It's easy to argue that's not likely to happen - when the furthest our 'greatest' capitalists go is 'creative capitalism' (Bill Gates) - but I can't see how anything but will have a chance of getting at the root of what we're dealing with. Imagine though what Gates or Buffet could do if they backed that kind of a definition.

Things are broken. We need a new basis to start from. Personally, I can't deny it anymore... this biggering is buggering and so I'm beginning again.

But before I begin my beginning, I'll just share something from another great kids book, this one by Jamie Lee Curtis (whoda thunk?) and Laura Cornell called "Is There Really a Human RACE?". I've posted the full text here, but will wrap with this provocative page:
"Do some of us win? Do some of us lose?
Is winning or losing something I choose?
Why am I racing? What am I winning?
Does all of my running keep the world spinning?"

Monday, January 21, 2008

The definitive definitions of venturing!

One of the surprising things that I came out of my latest exploration into the frontiers of venturing and venture investing is a set of definitions. I'm actually not one that likes to debate definitions ad infinitum but I found I needed to clarify things to be able to have meaningful conversations going forward. So here, is what I've come up with... for now (I'll keep updating this definitions as the evolve so feel free to check-back or link here for reference).

  • Venture: An agreement among people to do things in service of a purpose and according to a set of values.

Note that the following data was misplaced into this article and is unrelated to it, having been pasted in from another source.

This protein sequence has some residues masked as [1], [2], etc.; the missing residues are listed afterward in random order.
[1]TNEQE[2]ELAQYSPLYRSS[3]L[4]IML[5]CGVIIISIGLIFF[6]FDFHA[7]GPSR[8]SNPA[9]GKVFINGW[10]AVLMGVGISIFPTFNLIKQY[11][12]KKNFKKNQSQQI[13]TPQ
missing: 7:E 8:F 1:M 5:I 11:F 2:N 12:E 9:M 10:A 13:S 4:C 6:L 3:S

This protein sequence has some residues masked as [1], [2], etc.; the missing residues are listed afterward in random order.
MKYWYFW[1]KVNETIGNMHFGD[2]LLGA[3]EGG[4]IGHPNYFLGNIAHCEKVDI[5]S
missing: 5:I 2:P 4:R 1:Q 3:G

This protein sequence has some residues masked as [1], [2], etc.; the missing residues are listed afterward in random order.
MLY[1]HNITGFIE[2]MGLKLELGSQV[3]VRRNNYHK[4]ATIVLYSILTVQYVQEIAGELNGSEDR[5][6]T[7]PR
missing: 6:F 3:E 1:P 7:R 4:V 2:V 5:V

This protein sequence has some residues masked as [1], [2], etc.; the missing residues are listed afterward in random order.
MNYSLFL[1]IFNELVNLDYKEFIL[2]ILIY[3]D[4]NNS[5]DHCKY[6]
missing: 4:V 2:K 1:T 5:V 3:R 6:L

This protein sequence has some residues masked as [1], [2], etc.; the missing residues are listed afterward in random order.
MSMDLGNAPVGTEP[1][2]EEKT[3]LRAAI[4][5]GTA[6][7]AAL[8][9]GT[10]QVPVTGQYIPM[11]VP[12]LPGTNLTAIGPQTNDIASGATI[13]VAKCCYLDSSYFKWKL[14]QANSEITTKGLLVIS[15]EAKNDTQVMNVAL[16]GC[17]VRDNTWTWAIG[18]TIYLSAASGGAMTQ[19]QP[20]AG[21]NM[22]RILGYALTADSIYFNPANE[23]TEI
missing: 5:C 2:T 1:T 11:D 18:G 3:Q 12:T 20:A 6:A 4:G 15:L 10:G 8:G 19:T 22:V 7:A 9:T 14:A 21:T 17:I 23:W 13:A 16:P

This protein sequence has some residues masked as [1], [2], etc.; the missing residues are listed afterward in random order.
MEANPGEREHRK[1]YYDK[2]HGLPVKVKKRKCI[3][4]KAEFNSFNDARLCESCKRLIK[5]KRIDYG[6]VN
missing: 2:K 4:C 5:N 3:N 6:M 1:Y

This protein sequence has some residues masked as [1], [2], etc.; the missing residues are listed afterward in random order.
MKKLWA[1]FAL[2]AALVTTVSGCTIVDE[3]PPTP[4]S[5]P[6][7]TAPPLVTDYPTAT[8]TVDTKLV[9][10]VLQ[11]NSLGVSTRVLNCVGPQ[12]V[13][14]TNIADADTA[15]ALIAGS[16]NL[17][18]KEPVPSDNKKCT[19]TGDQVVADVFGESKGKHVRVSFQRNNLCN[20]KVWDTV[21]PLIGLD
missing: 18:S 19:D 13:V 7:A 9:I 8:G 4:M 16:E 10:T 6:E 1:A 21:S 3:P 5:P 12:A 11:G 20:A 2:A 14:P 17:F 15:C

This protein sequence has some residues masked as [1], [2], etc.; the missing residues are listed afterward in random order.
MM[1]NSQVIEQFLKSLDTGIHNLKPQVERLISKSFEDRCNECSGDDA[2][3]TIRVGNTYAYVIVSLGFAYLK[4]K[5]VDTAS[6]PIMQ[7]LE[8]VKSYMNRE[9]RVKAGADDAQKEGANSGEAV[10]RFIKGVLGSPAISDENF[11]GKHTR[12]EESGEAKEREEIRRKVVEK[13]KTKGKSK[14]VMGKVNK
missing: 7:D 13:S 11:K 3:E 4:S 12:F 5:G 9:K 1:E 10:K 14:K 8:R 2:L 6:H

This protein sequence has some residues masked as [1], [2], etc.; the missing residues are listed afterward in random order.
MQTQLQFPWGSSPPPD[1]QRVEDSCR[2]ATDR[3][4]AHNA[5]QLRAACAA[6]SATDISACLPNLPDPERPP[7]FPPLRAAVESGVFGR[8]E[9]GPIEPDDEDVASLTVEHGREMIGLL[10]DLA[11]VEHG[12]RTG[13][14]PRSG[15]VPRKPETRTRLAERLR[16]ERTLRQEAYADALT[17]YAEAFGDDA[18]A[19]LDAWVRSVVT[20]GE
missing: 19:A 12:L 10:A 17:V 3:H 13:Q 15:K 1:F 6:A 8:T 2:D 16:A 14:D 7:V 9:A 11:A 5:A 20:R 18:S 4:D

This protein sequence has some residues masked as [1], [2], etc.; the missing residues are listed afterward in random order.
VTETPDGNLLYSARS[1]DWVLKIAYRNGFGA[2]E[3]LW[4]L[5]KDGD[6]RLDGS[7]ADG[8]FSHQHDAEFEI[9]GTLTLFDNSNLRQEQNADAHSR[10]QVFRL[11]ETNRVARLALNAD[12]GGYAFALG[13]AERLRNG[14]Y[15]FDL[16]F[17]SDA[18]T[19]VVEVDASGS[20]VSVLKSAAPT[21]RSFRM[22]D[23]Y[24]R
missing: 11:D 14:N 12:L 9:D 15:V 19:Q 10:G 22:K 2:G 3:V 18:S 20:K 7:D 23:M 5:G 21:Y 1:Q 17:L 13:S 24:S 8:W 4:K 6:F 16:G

• Venturing: The process of creating and evolving a venture.
  • Venturer: A person primarily involved in or responsible for venturing.
  • Operator: A person primarily involved in or responsible for operating a venture.
  • Entrepreneur: A venturer that also carries primary responsibility for operating a venture.
  • Frontiers of venturing: The effective limit of conventional approaches to venturing.
  • Frontiers of venture investing: Investing in ventures that are on the frontiers.

Wednesday, January 9, 2008

Crowd sourcing in venturing

Just saw this post tipping me to VenCorps which seems to be a venture fund using 'crowd sourcing'. I'm going to be interested to see how it goes and expect they will do well by essentially 'amping up the network'. My guess is that they will be better at dealing with ambiguity (related to progressing along stage of development) in ventures but I'm curious to see if it will help them deal with complexity (related to depth of systemic change). The thing that gives me a sense that they won't be as effective here is the military style they are coming out with. That to me indicates a very linear, command and control approach which is not effective in dealing with complexity.